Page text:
What is Reconnect?
The COVID-19 pandemic has created unprecedented disruption to the world and heavily impacted the lives of many people worldwide. Children and young people have been particularly impacted and are facing a number of challenges: feeling isolated, losing access to their peer support networks, holding concerns about their own and their family’s health and wellbeing, and experiencing violence.
During this period, ChildFund Sport for Development developed Reconnect, a COVID-19 pivot curriculum which sought to provide opportunities for children to reconnect through sport and to equip them with skills to cope with change in a safe environment.
Reconnect was delivered in two stages; Reconnect Rapid and Reconnect Teams. The former focuses on immediate response to provide children and young people with opportunities to drop-in access sport and learning activities in safe and structured settings that are highly adaptive to meet rapidly changing public health measures, while the latter is designed to maintain strong hygiene practices, but to focus learning on setting goals in times of uncertainty as part of a team.
Between May and December 2020, 13,598 sessions and 8 competitions were delivered to 8,998 players by 160 Coaches across Laos and Vietnam; more than 50% of Reconnect participants are girls and young women.
Through each stage of Reconnect, Coaches supported players and their communities by providing opportunities for physical activity and social interaction (while adhering to relevant government regulations), along with life skill learning opportunities.
Positive impact on children and young people during COVID
Reconnect Rapid provides opportunities for children to participate in tag rugby and life skills sessions, reconnect with their peers in a safe and positive environment, with the aim of leaving the session having exercised, had fun, learned some important skills related to keeping themselves and other people safe during COVID-19. It also provides an opportunity for players to share some of their worries and stresses with Coaches and peers.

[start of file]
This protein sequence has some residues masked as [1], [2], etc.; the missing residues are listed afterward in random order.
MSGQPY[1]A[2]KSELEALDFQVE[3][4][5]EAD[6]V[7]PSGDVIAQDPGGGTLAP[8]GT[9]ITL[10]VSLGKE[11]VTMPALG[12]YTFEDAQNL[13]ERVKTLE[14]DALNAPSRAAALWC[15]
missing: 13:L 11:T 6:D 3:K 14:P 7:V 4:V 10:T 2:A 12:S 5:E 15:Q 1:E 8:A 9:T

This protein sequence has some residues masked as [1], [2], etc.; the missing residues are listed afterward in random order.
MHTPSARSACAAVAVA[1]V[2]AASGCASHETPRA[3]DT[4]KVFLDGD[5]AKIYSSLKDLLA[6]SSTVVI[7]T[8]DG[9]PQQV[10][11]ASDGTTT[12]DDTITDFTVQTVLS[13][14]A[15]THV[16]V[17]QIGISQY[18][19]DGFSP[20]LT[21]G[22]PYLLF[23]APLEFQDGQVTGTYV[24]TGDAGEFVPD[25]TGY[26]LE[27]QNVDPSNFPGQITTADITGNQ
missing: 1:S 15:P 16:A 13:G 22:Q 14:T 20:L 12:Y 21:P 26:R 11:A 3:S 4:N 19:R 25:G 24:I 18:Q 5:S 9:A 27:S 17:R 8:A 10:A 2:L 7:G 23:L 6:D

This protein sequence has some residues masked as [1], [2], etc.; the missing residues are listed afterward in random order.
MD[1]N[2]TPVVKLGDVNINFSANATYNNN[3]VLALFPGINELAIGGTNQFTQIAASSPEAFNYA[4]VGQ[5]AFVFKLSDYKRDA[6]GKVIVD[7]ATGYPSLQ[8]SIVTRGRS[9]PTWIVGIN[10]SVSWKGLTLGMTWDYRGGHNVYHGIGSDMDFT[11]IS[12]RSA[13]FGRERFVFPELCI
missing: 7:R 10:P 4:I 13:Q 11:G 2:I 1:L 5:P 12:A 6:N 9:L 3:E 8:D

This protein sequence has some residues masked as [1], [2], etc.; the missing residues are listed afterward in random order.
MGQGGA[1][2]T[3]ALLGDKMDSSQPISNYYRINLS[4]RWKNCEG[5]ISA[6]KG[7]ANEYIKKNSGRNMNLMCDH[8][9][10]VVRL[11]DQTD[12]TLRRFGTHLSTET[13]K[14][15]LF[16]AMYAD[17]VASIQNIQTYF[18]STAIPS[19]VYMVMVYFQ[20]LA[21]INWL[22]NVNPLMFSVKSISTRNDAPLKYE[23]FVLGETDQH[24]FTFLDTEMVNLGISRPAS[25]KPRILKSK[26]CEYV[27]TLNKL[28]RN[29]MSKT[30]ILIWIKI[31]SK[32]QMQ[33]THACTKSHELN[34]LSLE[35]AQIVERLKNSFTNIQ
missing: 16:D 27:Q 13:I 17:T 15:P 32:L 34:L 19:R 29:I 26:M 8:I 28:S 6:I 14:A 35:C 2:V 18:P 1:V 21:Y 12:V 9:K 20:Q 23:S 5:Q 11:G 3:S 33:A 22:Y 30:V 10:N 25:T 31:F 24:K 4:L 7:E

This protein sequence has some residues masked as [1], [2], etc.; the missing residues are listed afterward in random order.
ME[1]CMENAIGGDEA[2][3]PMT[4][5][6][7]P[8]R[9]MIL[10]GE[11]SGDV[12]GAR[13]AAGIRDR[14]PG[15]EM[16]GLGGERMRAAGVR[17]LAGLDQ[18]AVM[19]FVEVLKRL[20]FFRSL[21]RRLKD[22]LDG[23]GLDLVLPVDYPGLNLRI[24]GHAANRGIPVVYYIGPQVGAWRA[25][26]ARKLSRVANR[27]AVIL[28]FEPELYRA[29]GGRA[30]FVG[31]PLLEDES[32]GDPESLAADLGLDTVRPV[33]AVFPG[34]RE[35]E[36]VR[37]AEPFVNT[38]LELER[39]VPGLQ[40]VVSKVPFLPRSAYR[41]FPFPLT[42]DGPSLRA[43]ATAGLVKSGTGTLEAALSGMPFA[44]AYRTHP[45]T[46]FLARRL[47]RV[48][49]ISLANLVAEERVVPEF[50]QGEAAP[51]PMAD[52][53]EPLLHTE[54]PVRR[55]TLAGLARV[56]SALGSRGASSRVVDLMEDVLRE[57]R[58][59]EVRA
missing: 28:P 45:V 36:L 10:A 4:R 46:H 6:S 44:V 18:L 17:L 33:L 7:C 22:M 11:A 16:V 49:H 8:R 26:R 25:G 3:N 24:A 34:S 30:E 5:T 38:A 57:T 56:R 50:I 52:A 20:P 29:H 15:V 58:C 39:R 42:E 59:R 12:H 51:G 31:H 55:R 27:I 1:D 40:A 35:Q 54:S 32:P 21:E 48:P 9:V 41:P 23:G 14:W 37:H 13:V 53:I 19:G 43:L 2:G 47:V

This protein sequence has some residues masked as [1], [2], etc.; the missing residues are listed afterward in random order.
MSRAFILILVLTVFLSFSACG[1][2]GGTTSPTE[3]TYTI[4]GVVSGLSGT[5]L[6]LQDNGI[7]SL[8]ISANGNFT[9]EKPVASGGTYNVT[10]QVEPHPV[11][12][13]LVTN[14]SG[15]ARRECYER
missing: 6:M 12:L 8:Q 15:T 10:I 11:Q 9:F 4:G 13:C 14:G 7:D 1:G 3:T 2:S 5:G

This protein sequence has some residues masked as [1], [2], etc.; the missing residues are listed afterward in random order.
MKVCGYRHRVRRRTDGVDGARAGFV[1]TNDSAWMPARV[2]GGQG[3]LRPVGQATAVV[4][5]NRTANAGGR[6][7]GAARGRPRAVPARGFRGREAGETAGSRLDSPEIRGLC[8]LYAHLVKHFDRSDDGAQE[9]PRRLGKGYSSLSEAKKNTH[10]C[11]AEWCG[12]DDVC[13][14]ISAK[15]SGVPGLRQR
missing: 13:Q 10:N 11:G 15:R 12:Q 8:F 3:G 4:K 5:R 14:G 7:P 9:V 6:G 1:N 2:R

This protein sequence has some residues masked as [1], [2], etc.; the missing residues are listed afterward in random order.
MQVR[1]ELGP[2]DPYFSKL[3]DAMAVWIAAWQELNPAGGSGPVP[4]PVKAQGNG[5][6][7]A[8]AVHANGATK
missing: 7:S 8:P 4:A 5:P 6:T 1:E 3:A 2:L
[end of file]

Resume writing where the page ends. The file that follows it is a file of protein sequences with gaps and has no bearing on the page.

By the end of the Reconnect Rapid stage, data collected showed that many players were attending sessions regularly and valued the opportunity for physical and social activity which Coaches were providing. Player confidence regarding their own ability to look after themselves (such as via correct hand-washing and physical distancing) improved over the 2 cycles of Reconnect Rapid delivered.
“I am so pleased to meet with my friends again, because we couldn’t meet each other during the lockdown. I missed them and we could not talk to each other at all, despite being in the same village. Attending this activity helps us to reconnect with each other again.” Said Khamdee, a player from Laos.
Reconnect Teams provided a more structured curriculum and supports players to develop skills around social and emotional learning, as well as work with their Coach and peers over 10 sessions to set a personal goal to achieve in the coming year. By setting goals, creating plans and supporting one another to achieve them, players can find ways to overcome feelings of helplessness or frustration brought on by the emotional and social impacts of COVID-19. After 10 sessions:
- 69% of players stated that they feel confident they are capable of learning many things (+25%);
- 64% of players stated they don’t feel helpless when faced with difficulties or challenges in life (+15%);
- 80% of players stated they would help someone in need, even if they don’t like that person (+15%).
A majority of players successfully set a personal goal and stated that, after 10 sessions, they feel more confident to achieve the goal than they did at the beginning when they first selected their goal. Some common examples of goals include achieving a higher grade at school, purchasing a bicycle, buying gift for someone and winning matches at the next tag-rugby competition.
“I’m really impressed with one of my player’s goal: to pass the university entrance examination once she finishes high school. Thanks to the skills she has learned, she reached out to her teacher and asked her for extra support after class.” Said Hien, female Coach from Vietnam.
Every session, Coaches monitored player behaviour and assessed whether there was evidence of negative and/or positive behaviours among the team. Negative behaviours include: teasing or yelling at other players, interrupting or talking over other players, and pushing in line/in front of other players. Positive behaviours include: encouraging teammates during rugby activities and encouraging teammates during life skills discussions. The evidence, based on Coach observations across hundreds of sessions, shows a reduction in negative behaviours among players and an increase in positive, supportive behaviours from session 1 to session 10.
Sport as a Critical Tool to Support Community through Challenges
Research shows that high quality Sport for Development programs can effectively promote physical and mental health. In a time of crisis, this becomes even more important. Access to safe Sport for Development activities enables children to continue to take part in healthy, physical activities, stay connected to vital support networks to seek support and obtain important information, and to develop important social and emotional skills.
Photo: ChildFund, Lao Rugby Federation
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